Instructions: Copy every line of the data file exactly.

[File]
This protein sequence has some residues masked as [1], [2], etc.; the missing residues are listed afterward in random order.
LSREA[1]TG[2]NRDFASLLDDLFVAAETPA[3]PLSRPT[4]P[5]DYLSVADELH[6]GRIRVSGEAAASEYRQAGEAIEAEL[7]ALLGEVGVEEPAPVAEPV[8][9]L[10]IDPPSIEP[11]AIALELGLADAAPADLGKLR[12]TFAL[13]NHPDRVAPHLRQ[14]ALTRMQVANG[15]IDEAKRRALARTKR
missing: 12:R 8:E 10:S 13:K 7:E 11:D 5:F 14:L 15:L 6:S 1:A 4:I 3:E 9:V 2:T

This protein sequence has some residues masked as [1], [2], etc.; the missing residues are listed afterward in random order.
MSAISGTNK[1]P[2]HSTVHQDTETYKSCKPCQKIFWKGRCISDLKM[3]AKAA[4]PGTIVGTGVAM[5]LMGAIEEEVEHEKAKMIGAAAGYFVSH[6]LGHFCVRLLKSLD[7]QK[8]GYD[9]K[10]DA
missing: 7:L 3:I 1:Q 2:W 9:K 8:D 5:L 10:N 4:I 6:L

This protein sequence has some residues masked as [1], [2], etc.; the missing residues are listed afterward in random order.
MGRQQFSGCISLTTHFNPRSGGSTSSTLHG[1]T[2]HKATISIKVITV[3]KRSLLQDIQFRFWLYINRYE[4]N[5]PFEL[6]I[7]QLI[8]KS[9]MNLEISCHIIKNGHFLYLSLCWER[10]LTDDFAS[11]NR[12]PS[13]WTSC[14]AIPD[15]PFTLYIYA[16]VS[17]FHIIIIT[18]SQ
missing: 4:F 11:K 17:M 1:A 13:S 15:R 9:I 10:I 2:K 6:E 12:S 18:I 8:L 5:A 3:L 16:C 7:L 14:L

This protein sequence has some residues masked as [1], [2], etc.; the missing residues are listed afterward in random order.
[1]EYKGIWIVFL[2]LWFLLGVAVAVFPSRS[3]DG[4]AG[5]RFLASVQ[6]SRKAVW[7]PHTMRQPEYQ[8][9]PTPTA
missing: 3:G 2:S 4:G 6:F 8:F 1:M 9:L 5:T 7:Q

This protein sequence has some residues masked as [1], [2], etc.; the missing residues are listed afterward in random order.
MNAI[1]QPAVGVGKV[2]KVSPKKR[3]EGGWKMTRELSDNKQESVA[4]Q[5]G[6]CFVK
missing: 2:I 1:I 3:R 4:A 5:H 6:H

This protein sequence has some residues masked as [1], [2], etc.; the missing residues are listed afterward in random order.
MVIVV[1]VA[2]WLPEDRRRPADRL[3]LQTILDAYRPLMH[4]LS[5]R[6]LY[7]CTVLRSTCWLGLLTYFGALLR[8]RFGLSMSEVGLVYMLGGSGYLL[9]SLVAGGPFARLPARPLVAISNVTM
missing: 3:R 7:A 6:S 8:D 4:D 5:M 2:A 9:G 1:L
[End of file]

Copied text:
This protein sequence has some residues masked as [1], [2], etc.; the missing residues are listed afterward in random order.
LSREA[1]TG[2]NRDFASLLDDLFVAAETPA[3]PLSRPT[4]P[5]DYLSVADELH[6]GRIRVSGEAAASEYRQAGEAIEAEL[7]ALLGEVGVEEPAPVAEPV[8][9]L[10]IDPPSIEP[11]AIALELGLADAAPADLGKLR[12]TFAL[13]NHPDRVAPHLRQ[14]ALTRMQVANG[15]IDEAKRRALARTKR
missing: 12:R 8:E 10:S 13:K 7:E 11:D 5:F 14:L 15:L 6:S 1:A 4:I 3:E 9:V 2:T

This protein sequence has some residues masked as [1], [2], etc.; the missing residues are listed afterward in random order.
MSAISGTNK[1]P[2]HSTVHQDTETYKSCKPCQKIFWKGRCISDLKM[3]AKAA[4]PGTIVGTGVAM[5]LMGAIEEEVEHEKAKMIGAAAGYFVSH[6]LGHFCVRLLKSLD[7]QK[8]GYD[9]K[10]DA
missing: 7:L 3:I 1:Q 2:W 9:K 8:D 5:L 10:N 4:I 6:L

This protein sequence has some residues masked as [1], [2], etc.; the missing residues are listed afterward in random order.
MGRQQFSGCISLTTHFNPRSGGSTSSTLHG[1]T[2]HKATISIKVITV[3]KRSLLQDIQFRFWLYINRYE[4]N[5]PFEL[6]I[7]QLI[8]KS[9]MNLEISCHIIKNGHFLYLSLCWER[10]LTDDFAS[11]NR[12]PS[13]WTSC[14]AIPD[15]PFTLYIYA[16]VS[17]FHIIIIT[18]SQ
missing: 4:F 11:K 17:M 1:A 13:S 15:R 9:I 10:I 2:K 6:E 12:S 18:I 8:L 5:A 3:L 16:C 7:L 14:L

This protein sequence has some residues masked as [1], [2], etc.; the missing residues are listed afterward in random order.
[1]EYKGIWIVFL[2]LWFLLGVAVAVFPSRS[3]DG[4]AG[5]RFLASVQ[6]SRKAVW[7]PHTMRQPEYQ[8][9]PTPTA
missing: 3:G 2:S 4:G 6:F 8:F 1:M 9:L 5:T 7:Q

This protein sequence has some residues masked as [1], [2], etc.; the missing residues are listed afterward in random order.
MNAI[1]QPAVGVGKV[2]KVSPKKR[3]EGGWKMTRELSDNKQESVA[4]Q[5]G[6]CFVK
missing: 2:I 1:I 3:R 4:A 5:H 6:H

This protein sequence has some residues masked as [1], [2], etc.; the missing residues are listed afterward in random order.
MVIVV[1]VA[2]WLPEDRRRPADRL[3]LQTILDAYRPLMH[4]LS[5]R[6]LY[7]CTVLRSTCWLGLLTYFGALLR[8]RFGLSMSEVGLVYMLGGSGYLL[9]SLVAGGPFARLPARPLVAISNVTM
missing: 3:R 7:A 6:S 8:D 4:D 5:M 2:A 9:G 1:L